Sue Banton, founder and director of STEPS, added: “Our research highlights a staggering gap in health policy which, if correctly followed, could detect lower limb conditions at an early age and save both parents and children from years of pain and emotional distress.

“It’s frightening so many PCTs are refusing to take responsibility for checking babies’ hips, leaving it to GPs and creating massive inconsistency in procedure.”

Andreas Roposch, orthopaedic surgeon and epidemiologist at Great Ormond Street Hospital, said: "The failure to diagnose hip dysplasia in a timely manner is very disconcerting to families with children affected but screening is a complex issue with mixed results world-wide. Suffice it to say that the hips should be checked in all newborns in routine examinations performed by well-trained health professionals, especially in those with known risk factors. Specialist referral is essential in any uncertain cases, and treatment should be commenced early on if needed"

Contact information:

GOSH-ICH Press Office: 020 7239 3125
Email: Coxs@gosh.nhs.uk
For genuine and urgent out of hours call speak to switchboard on 020 7405 9200

Notes to editors

*STEPS contacted 155 Acute Trusts, of which 110 responded. 121 PCTs from across the UK responded from the 148 who were approached.

STEPS is the only UK charity which provides support and information for all lower limb conditions in children and young adults.

Early Day Motion

That this House warmly welcomes Baby Hip Health Awareness Week from 23-28th February organised by the STEPS charit,y which provides support and information for lower limb conditions in children and young adults; notes that the aim of the national screening policy is to identify and treat infants with a hip abnormality at an early stage,

with a post-birth hospital check and at six to eight weeks because late diagnosis can lead to complex surgery and lifelong problems, often impacting on psychological development; further notes that up to 2000 children a year are diagnosed with development dysplasia of the hip (DDH) which requires treatment involving splints and plaster body casts; is concerned, therefore a STEPS survey of Acute Trusts and of PCTs showed a staggering gap in health policy which, if correctly followed, could detect DDH at an early age and prevent years of pain and emotional distress; is disappointed that many Primary Care Trusts refuse to take responsibility for checking babies' hips, leaving it to GPs and creating massive inconsistency in procedure; further welcomes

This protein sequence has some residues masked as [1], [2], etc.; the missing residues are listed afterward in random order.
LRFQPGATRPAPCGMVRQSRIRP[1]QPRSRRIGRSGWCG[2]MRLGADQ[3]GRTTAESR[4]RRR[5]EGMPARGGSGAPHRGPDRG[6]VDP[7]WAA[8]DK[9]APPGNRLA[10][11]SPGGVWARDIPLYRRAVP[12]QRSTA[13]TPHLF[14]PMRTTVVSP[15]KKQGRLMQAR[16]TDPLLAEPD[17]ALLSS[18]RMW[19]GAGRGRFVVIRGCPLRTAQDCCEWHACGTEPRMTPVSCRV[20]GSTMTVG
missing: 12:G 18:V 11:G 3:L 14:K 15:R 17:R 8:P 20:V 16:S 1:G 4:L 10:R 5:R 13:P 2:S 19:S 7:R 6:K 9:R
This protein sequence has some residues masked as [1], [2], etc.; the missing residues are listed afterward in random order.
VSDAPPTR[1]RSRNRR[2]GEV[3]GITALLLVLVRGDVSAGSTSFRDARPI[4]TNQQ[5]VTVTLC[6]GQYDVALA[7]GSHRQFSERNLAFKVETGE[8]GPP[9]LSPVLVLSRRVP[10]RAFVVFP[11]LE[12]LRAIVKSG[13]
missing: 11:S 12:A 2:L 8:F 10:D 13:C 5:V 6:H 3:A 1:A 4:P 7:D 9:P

the STEPS survey of parents with children affected by lower limb conditions which shows that while many praised the care received during treatment for DDH, the majority felt they weren't informed about the condition which wasn't clearly explained to them; and urges the Government to meet STEPS to investigate how these shortcomings can be overcome.


Great Ormond Street Hospital for Children NHS Trust is the country’s leading centre for treating sick children, with the widest range of specialists under one roof.

With the UCL Institute of Child Health, we are the largest centre for paediatric research outside the US and play a key role in training children’s health specialists for the future.

Our charity needs to raise £50 million every year to help rebuild and refurbish Great Ormond Street Hospital, buy vital equipment and fund pioneering research. With your help we provide world class care to our very ill children and their families.